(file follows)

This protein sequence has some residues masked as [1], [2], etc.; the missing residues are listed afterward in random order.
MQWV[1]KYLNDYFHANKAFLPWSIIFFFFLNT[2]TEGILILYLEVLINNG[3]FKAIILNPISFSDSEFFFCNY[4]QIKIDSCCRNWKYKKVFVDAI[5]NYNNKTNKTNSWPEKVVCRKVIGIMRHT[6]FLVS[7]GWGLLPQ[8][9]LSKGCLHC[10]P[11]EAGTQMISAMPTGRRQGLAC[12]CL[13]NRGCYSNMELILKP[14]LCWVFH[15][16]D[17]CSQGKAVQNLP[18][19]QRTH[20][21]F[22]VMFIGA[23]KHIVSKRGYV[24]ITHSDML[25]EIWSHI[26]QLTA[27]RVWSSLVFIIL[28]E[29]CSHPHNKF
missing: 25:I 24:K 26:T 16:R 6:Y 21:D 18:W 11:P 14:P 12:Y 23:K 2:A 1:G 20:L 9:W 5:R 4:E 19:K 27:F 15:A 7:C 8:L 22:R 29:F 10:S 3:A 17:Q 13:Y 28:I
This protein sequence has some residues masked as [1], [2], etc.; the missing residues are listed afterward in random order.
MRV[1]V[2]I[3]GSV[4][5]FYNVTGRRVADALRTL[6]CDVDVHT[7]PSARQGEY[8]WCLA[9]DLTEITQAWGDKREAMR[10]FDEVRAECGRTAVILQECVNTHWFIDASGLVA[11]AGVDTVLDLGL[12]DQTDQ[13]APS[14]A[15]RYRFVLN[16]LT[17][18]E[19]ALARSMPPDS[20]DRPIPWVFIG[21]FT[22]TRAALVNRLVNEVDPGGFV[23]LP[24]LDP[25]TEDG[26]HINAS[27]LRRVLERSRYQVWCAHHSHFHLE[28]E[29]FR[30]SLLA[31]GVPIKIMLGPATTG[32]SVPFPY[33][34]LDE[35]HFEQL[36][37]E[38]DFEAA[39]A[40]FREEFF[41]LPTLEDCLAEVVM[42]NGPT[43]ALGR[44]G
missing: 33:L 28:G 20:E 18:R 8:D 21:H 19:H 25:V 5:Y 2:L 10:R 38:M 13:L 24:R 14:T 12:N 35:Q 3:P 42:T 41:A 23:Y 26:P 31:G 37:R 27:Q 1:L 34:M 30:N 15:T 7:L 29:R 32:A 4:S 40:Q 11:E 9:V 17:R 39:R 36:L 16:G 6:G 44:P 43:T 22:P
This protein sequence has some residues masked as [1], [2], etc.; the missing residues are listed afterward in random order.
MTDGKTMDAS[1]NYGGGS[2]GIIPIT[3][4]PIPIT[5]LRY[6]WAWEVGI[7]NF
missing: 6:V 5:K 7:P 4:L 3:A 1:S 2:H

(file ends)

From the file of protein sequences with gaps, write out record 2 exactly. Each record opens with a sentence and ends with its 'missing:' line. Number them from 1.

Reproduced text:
This protein sequence has some residues masked as [1], [2], etc.; the missing residues are listed afterward in random order.
MRV[1]V[2]I[3]GSV[4][5]FYNVTGRRVADALRTL[6]CDVDVHT[7]PSARQGEY[8]WCLA[9]DLTEITQAWGDKREAMR[10]FDEVRAECGRTAVILQECVNTHWFIDASGLVA[11]AGVDTVLDLGL[12]DQTDQ[13]APS[14]A[15]RYRFVLN[16]LT[17][18]E[19]ALARSMPPDS[20]DRPIPWVFIG[21]FT[22]TRAALVNRLVNEVDPGGFV[23]LP[24]LDP[25]TEDG[26]HINAS[27]LRRVLERSRYQVWCAHHSHFHLE[28]E[29]FR[30]SLLA[31]GVPIKIMLGPATTG[32]SVPFPY[33][34]LDE[35]HFEQL[36][37]E[38]DFEAA[39]A[40]FREEFF[41]LPTLEDCLAEVVM[42]NGPT[43]ALGR[44]G
missing: 33:L 28:G 20:E 18:R 8:D 21:H 19:H 25:V 5:Y 2:L 10:R 38:M 13:L 24:R 14:T 12:N 35:Q 3:P 42:T 41:A 23:Y 26:P 31:G 37:R 27:Q 1:L 34:M 30:N 15:T 7:L 29:R 32:A 4:S 40:Q 11:E 9:V 17:R 39:R 36:L 16:G 6:G 44:P 43:T 22:P